Detroit may use hundreds of millions of dollars earmarked for required upgrades and repairs to its water and sewer system to pay debts it’s trying to restructure in bankruptcy.
Detroit’s emergency manager, Kevyn Orr, was asked in a Sept. 16 deposition whether he was considering using cash from the Detroit Water and Sewerage Department “to fund existing obligations rather than new capital improvements,” according to a transcript filed today in U.S. Bankruptcy Court in Detroit.
“We have examined a number of options and alternatives related to DWSD including those that might be implicated by your question,” Orr said. “I didn’t say that we would take any capital. I said we will -- we would consider it.”
Detroit filed the largest-ever U.S. municipal bankruptcy in July, listing debt of about $18 billion. The city has about $5.4 billion worth of water and sewer bonds that Orr has said would be paid in full. Creditors seeking a share of Detroit’s remaining cash may seek to nullify the bankruptcy by arguing the city isn’t really insolvent because it has access to more money than it claims, such as the water and sewer revenue.
The deposition was filed by unions and retirees challenging the city’s eligibility for federal bankruptcy court protection.
“Mr. Orr was responding to a hypothetical posed by an attorney representing city retirees and not elucidating on a plan currently under consideration,” Bill Nowling, a spokesman for Orr, said in an e-mail.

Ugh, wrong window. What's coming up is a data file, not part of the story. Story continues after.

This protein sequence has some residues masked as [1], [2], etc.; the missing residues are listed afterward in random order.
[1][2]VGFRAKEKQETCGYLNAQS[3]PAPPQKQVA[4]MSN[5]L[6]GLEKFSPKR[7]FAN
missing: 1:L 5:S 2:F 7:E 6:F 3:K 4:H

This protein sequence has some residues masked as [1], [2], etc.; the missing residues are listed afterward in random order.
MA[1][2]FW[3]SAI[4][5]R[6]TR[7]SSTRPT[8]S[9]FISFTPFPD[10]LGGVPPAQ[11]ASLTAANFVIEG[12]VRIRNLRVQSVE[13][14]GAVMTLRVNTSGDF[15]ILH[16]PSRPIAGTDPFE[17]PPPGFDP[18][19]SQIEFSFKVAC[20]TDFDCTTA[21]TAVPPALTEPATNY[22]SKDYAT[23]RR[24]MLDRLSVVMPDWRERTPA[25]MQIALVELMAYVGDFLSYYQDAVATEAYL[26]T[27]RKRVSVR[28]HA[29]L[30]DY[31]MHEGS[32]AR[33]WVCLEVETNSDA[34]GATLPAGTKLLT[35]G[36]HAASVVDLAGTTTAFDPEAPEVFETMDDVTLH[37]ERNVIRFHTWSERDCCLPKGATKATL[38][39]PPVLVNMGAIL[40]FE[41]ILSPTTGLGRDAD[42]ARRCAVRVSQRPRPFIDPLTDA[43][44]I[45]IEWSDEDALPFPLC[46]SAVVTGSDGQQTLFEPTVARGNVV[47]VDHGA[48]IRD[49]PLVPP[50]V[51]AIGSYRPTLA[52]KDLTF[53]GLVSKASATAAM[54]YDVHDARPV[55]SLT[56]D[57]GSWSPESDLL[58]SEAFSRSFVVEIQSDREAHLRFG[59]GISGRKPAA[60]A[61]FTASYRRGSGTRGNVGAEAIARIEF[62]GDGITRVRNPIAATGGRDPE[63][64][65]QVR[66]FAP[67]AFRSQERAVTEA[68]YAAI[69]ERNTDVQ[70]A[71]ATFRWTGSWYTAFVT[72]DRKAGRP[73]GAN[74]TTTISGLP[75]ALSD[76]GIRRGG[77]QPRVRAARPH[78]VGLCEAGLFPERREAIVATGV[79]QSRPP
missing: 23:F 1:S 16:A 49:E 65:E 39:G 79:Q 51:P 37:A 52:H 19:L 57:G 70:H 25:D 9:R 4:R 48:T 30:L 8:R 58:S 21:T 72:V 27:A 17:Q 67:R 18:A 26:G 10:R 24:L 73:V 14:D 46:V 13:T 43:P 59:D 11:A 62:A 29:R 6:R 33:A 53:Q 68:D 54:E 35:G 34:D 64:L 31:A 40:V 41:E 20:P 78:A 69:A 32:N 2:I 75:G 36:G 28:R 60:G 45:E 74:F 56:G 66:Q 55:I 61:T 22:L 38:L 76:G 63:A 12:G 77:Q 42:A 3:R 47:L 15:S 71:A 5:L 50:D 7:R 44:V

Orr also said in the deposition that restrictions in bond instruments or previous rulings from the bankruptcy judge may bar him from using water and sewer repair funds for anything else.
Separately, Fitch Ratings said in a report today that it expects Detroit to default on its general-obligation bonds on Oct. 1. The New York-based ratings company already cut the Motor City’s pension-obligation certificates to D in June after Orr announced it would miss a $39.7 million payment. A grade of D signals a failure to pay debt service.
“Detroit’s landmark bankruptcy sets the stage to confirm or challenge basic premises underlying municipal debt credit ratings,” Amy Laskey, a Fitch managing director, said in the report.
If Detroit’s case lumps general-obligation bonds with post-employment benefit payments, Fitch may “reconsider” municipal grades broadly, according to the statement. Fitch said there’s “substantial protection” for the city’s water and sewer debt.
The case is City of Detroit, 13-bk-53846, U.S. Bankruptcy Court, Eastern District of Michigan (Detroit).